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The Royal Navy’s New Aircraft Carrier Is Using F-35s and Drones Together

F-35B HMS Prince of Wales. Image: Creative Commons.
Image: Creative Commons.

Earlier this month, the terms “Banshee” and “Prince of Wales” were trending on social media, and some royal watchers could be forgiven for assuming it was about the UK’s Prince Charles and his wife, Camilla, the Duchess of Cornwall.

It was actually in reference to the Royal Navy’s aircraft carrier HMS Prince of Wales, which had been conducting Banshee target drones operations along with its F-35B Lightning II combat aircraft.

“Operating crewed and un-crewed air assets in the shape of @thef35 and the Banshee from @QinetiQ is another big step forward on our journey to joint carrier strike capability. They also look pretty cool!,” the social media account of HMS Prince of Wales (@HMSPWLS) posted last week, along with photos of the aircraft on the flight deck.

The Banshee Jet-80 drone was developed by the British multinational defense technology firm Qinetiq from its successful Banshee target aircraft. It first entered service in 2010, and has been significantly upgraded over the past decade – and that has included modifying the original single-jet engine into a twin-jet engine-powered unmanned aerial vehicle.

“The current version is fitted with twin 40kg thrust gas turbine engines giving a total of 80kg of static thrust. This offers an increase in the maximum straight and level airspeed of up to 180metres/second. The use of an auxiliary fuel tank ensures that endurance is similar to that of the single engine version with a typical mixed throttle mission time in excess of 45 minutes,” the company explained on its website.

Additional images of the Banshee were shared in a follow-up post from @HMSPWLS, in which it was noted that the Banshee could be used as a “training, testing and evaluation method for simulating airborne targets at sea.”

F-35 Operations

The HMS Prince of Wales departed her homeport of Portsmouth last week, and is heading to the Scottish coast, where she will take part in Exercise Joint Warrior, a bi-annual event involving all three British armed forces as well as military units from multiple NATO partners. During the exercises, Prince of Wales will conduct operations with her F-35B Lightning II stealth fighters as well as Merlin helicopter – and this will mark the first time the fifth-generation jets have operated side-by-side from the flight deck with a helicopter air group.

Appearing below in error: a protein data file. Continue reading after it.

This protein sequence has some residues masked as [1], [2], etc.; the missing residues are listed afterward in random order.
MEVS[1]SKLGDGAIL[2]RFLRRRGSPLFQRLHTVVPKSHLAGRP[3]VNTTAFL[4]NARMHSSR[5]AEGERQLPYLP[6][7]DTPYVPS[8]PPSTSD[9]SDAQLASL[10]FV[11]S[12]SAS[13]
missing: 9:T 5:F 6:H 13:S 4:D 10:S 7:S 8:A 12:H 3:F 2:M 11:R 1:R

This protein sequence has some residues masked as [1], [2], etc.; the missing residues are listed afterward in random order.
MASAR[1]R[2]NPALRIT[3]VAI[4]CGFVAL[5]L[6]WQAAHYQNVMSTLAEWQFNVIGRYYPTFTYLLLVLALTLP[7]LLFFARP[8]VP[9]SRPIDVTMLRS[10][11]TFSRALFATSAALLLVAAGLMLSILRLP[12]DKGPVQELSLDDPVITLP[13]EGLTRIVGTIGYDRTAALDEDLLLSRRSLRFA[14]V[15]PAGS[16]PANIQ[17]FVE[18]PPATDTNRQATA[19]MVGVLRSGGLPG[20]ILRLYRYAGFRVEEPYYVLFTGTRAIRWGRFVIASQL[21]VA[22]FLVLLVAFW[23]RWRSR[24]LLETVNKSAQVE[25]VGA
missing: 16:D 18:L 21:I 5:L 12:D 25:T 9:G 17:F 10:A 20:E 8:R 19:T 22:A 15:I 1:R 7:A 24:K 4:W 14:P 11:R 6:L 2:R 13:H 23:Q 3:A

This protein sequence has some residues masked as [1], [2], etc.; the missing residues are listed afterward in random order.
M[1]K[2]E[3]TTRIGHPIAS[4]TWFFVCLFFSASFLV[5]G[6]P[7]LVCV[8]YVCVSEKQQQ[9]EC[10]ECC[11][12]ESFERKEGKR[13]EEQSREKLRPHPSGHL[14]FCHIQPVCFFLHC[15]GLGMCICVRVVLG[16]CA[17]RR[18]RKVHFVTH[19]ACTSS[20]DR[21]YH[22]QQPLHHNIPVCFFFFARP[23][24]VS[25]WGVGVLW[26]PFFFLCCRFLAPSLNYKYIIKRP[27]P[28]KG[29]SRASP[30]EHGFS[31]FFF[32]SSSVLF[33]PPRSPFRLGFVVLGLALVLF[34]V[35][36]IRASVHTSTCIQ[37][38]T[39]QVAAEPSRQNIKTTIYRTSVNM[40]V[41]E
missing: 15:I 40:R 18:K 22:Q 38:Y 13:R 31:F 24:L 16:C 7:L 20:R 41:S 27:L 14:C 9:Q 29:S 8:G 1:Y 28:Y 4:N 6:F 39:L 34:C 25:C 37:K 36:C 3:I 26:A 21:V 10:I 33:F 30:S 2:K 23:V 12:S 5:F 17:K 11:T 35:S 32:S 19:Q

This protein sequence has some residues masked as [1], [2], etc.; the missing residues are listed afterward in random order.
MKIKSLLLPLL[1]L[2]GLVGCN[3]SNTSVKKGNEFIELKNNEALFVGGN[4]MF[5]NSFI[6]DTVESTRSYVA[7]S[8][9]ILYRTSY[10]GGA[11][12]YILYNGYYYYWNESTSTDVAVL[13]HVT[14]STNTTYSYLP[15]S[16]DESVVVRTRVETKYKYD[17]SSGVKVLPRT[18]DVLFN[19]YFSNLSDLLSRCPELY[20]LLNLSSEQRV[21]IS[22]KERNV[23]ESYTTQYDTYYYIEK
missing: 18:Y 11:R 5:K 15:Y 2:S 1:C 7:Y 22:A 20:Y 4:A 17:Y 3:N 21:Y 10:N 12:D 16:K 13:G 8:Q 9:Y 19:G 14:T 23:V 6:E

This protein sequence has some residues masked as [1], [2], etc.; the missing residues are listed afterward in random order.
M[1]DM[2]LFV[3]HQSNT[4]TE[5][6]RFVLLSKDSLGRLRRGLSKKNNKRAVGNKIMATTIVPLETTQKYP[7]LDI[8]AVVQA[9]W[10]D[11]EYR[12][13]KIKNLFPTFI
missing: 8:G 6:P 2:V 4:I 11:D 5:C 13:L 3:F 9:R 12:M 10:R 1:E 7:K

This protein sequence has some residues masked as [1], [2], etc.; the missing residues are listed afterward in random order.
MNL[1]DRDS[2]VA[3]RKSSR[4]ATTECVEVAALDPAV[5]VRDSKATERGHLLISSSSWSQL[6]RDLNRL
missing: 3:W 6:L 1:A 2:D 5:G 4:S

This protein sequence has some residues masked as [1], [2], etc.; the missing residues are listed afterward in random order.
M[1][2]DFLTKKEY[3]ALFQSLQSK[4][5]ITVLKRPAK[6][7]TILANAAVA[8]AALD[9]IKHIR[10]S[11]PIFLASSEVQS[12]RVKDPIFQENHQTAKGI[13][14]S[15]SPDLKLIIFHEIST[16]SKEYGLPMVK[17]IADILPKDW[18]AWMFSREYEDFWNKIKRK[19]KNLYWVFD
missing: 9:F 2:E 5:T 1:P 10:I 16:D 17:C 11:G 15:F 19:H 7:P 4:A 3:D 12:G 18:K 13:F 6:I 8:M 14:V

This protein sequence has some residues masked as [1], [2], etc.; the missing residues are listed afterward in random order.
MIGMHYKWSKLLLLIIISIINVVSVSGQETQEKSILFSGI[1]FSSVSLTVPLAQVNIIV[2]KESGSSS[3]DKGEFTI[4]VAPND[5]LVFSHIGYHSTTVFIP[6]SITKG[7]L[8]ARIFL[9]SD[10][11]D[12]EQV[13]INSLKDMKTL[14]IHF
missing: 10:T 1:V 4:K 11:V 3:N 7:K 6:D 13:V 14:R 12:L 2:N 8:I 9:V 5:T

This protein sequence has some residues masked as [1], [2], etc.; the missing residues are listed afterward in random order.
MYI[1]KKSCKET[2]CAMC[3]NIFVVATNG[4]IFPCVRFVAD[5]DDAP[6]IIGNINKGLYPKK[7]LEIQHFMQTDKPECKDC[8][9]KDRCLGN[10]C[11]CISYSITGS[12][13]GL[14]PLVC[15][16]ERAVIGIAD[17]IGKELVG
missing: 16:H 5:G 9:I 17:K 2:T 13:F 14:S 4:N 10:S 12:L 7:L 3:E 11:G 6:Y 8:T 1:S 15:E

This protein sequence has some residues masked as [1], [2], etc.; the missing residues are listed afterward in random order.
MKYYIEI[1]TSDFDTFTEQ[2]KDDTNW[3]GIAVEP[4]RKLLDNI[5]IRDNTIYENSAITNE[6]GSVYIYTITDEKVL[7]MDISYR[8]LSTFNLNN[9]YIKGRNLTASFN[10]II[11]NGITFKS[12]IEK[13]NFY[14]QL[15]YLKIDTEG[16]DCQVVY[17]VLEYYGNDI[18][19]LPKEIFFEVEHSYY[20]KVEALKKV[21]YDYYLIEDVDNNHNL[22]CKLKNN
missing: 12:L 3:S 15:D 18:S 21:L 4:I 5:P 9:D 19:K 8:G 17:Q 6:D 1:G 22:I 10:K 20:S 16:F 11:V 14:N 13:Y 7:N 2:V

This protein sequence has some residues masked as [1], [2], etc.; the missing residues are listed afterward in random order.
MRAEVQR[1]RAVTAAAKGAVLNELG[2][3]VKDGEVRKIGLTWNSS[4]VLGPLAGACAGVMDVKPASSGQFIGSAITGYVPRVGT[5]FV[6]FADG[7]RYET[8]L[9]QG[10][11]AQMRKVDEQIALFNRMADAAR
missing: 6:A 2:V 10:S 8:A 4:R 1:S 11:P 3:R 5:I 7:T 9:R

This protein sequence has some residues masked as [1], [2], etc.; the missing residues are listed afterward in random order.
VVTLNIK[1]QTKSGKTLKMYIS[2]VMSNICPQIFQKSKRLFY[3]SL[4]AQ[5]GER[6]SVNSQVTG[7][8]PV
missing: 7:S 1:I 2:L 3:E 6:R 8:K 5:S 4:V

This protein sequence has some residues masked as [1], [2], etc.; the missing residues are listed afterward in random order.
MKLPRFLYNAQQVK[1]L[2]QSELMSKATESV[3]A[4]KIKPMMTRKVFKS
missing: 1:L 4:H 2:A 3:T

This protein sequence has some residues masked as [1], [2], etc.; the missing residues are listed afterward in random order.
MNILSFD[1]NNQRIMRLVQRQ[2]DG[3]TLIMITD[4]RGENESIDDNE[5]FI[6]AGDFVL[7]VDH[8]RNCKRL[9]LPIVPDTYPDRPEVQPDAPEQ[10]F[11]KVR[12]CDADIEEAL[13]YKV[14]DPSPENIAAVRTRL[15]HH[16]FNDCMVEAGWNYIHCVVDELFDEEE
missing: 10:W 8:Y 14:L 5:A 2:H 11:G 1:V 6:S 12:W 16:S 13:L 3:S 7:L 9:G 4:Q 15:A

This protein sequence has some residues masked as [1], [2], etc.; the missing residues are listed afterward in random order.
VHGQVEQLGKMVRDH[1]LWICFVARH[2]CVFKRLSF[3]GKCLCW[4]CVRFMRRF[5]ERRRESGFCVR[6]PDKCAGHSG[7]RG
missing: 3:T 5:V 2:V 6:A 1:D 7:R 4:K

Earlier this summer, the £3.1 billion aircraft carrier took part in her Sea Acceptance Trials, testing the ship’s capability to receive and launch aircraft and sustain continuous air operations.

While the tests with the Banshee are ongoing, it is unclear if these could be related to Project Vixen, which aims to create an autonomous carrier-launched wingman. According to TheAviationist, that program has many similarities with the Royal Air Force Project Mosquito, which is part of the bigger Lightweight Affordable Novel Combat Aircraft (LANCA) concept that will offer increased protection, survivability and information for the manned aircraft. One of the focus points of the program is to create a drone costing approximately £10M or a tenth of the cost of an F-35B. However, one can only imagine the future rumblings that the terms “vixen” and “Prince of Wales” will mean for social media!

HMS Prince of Wales Drone

Peter Suciu is a Michigan-based writer who has contributed to more than four dozen magazines, newspapers and websites. He regularly writes about military small arms, and is the author of several books on military headgear including A Gallery of Military Headdress, which is available on

Written By

Expert Biography: A Senior Editor for 1945, Peter Suciu is a Michigan-based writer who has contributed to more than four dozen magazines, newspapers, and websites with over 3,000 published pieces over a twenty-year career in journalism. He regularly writes about military hardware, firearms history, cybersecurity, and international affairs. Peter is also a Contributing Writer for Forbes. You can follow him on Twitter: @PeterSuciu.